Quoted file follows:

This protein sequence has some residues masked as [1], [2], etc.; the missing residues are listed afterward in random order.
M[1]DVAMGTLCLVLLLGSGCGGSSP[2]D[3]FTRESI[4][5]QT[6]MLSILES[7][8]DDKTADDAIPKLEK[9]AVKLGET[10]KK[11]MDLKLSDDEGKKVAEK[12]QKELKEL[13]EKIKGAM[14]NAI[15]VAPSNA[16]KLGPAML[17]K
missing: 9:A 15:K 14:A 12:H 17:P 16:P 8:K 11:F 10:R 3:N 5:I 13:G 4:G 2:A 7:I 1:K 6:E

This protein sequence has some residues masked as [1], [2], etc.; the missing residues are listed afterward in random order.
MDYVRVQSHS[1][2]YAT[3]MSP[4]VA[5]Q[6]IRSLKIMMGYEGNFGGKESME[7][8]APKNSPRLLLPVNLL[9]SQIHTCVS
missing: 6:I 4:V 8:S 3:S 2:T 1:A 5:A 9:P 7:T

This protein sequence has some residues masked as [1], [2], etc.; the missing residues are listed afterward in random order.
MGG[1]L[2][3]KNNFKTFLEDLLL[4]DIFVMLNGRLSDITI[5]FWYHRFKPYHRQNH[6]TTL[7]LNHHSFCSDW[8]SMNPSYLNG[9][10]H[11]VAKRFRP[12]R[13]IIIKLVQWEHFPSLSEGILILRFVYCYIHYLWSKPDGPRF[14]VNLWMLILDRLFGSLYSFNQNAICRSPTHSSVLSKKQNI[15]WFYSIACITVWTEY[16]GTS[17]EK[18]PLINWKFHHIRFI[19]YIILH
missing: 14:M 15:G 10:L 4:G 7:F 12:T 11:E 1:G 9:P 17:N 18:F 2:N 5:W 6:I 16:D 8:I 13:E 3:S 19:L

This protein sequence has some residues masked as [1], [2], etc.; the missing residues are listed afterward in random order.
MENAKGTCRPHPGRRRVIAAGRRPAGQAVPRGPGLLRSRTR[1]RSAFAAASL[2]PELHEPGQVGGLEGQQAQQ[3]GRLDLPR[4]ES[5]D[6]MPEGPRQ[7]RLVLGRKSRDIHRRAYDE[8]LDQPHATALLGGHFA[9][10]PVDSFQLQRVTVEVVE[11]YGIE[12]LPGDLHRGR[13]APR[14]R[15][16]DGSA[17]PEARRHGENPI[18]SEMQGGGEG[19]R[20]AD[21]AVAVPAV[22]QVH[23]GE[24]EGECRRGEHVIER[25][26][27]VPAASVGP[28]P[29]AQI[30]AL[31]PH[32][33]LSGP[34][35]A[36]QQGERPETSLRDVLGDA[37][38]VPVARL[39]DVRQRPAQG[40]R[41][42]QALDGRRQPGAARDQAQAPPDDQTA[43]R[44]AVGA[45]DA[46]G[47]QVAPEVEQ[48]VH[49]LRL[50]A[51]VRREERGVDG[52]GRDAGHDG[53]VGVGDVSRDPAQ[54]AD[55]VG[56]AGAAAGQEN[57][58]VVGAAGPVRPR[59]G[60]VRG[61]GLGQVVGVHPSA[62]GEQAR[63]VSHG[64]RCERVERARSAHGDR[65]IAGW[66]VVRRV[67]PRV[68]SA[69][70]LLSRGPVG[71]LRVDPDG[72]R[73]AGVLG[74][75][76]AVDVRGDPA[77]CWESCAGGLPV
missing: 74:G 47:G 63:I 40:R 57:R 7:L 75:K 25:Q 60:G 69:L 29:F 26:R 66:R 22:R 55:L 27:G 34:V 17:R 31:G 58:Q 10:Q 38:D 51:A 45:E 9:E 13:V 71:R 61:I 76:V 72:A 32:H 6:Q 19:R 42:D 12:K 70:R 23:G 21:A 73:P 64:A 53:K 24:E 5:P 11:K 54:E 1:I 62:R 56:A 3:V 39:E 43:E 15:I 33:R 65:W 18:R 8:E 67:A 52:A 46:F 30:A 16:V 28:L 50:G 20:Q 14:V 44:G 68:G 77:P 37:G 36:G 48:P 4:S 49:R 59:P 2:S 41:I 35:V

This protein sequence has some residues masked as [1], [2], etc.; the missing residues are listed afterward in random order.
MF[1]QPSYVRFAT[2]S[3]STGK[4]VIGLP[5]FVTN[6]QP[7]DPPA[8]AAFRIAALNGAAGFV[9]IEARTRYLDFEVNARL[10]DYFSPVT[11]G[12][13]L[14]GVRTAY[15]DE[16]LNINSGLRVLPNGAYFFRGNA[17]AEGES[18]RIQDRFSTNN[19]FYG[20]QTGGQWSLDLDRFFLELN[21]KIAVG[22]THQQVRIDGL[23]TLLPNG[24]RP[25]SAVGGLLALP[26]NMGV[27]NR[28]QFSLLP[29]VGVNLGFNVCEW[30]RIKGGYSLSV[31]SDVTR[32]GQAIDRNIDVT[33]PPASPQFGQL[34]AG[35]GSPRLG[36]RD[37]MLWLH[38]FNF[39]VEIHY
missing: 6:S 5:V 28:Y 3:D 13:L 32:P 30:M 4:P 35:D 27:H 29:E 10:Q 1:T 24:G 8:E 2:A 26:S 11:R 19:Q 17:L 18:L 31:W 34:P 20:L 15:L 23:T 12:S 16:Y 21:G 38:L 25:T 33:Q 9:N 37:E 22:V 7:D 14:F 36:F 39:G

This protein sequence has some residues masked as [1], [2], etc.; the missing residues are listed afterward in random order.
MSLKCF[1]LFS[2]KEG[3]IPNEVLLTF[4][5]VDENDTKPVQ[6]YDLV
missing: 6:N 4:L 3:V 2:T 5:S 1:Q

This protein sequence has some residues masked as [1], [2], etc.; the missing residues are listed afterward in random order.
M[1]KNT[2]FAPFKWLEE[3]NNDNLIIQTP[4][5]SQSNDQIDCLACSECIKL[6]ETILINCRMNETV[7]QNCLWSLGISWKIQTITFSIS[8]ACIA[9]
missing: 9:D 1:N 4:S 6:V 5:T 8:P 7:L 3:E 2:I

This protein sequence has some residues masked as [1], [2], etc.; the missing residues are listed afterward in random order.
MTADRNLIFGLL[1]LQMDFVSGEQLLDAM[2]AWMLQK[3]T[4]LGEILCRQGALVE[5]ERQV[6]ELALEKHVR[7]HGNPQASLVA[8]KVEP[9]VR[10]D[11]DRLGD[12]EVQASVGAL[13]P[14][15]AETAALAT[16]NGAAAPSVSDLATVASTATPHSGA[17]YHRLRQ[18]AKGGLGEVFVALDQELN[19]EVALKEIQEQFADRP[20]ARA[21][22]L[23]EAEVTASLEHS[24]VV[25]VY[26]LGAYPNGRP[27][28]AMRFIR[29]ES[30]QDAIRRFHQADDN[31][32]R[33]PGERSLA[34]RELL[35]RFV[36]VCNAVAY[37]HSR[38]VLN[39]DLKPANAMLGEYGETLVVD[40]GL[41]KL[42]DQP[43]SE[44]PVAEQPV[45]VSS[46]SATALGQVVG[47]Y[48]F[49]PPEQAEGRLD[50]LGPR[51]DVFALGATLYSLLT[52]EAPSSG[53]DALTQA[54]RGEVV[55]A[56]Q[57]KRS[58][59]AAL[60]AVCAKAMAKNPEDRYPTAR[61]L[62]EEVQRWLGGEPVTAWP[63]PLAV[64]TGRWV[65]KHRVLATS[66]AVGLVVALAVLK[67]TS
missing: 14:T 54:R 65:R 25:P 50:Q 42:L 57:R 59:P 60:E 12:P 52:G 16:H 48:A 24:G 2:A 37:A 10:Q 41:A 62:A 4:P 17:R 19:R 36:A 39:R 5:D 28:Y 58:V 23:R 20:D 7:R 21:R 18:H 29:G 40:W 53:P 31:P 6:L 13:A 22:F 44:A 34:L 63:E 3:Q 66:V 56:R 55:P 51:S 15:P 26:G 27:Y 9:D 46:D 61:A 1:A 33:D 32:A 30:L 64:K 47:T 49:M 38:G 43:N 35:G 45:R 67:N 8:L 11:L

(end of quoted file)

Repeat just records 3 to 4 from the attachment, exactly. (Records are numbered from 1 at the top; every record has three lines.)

This protein sequence has some residues masked as [1], [2], etc.; the missing residues are listed afterward in random order.
MGG[1]L[2][3]KNNFKTFLEDLLL[4]DIFVMLNGRLSDITI[5]FWYHRFKPYHRQNH[6]TTL[7]LNHHSFCSDW[8]SMNPSYLNG[9][10]H[11]VAKRFRP[12]R[13]IIIKLVQWEHFPSLSEGILILRFVYCYIHYLWSKPDGPRF[14]VNLWMLILDRLFGSLYSFNQNAICRSPTHSSVLSKKQNI[15]WFYSIACITVWTEY[16]GTS[17]EK[18]PLINWKFHHIRFI[19]YIILH
missing: 14:M 15:G 10:L 4:G 7:F 12:T 11:E 1:G 9:P 17:N 18:F 2:N 5:W 6:I 16:D 8:I 13:E 3:S 19:L

This protein sequence has some residues masked as [1], [2], etc.; the missing residues are listed afterward in random order.
MENAKGTCRPHPGRRRVIAAGRRPAGQAVPRGPGLLRSRTR[1]RSAFAAASL[2]PELHEPGQVGGLEGQQAQQ[3]GRLDLPR[4]ES[5]D[6]MPEGPRQ[7]RLVLGRKSRDIHRRAYDE[8]LDQPHATALLGGHFA[9][10]PVDSFQLQRVTVEVVE[11]YGIE[12]LPGDLHRGR[13]APR[14]R[15][16]DGSA[17]PEARRHGENPI[18]SEMQGGGEG[19]R[20]AD[21]AVAVPAV[22]QVH[23]GE[24]EGECRRGEHVIER[25][26][27]VPAASVGP[28]P[29]AQI[30]AL[31]PH[32][33]LSGP[34][35]A[36]QQGERPETSLRDVLGDA[37][38]VPVARL[39]DVRQRPAQG[40]R[41][42]QALDGRRQPGAARDQAQAPPDDQTA[43]R[44]AVGA[45]DA[46]G[47]QVAPEVEQ[48]VH[49]LRL[50]A[51]VRREERGVDG[52]GRDAGHDG[53]VGVGDVSRDPAQ[54]AD[55]VG[56]AGAAAGQEN[57][58]VVGAAGPVRPR[59]G[60]VRG[61]GLGQVVGVHPSA[62]GEQAR[63]VSHG[64]RCERVERARSAHGDR[65]IAGW[66]VVRRV[67]PRV[68]SA[69][70]LLSRGPVG[71]LRVDPDG[72]R[73]AGVLG[74][75][76]AVDVRGDPA[77]CWESCAGGLPV
missing: 74:G 47:G 63:I 40:R 57:R 7:L 75:K 25:Q 60:G 69:L 29:F 26:R 66:R 22:R 55:L 27:G 34:V 17:R 31:G 58:Q 10:Q 38:D 51:A 45:E 9:E 13:V 71:R 61:I 76:V 72:A 32:H 6:Q 19:R 42:D 12:K 70:R 23:G 21:A 73:P 64:A 53:K 24:E 5:P 11:K 54:E 1:I 62:R 56:A 3:V 39:E 43:E 15:I 33:R 65:W 18:R 8:E 67:A 52:A 46:F 30:A 16:V 28:L 50:G 20:Q 14:V 44:G 68:G 77:P 37:G 36:G 48:P 4:S 49:R 59:P 2:S 41:I 35:V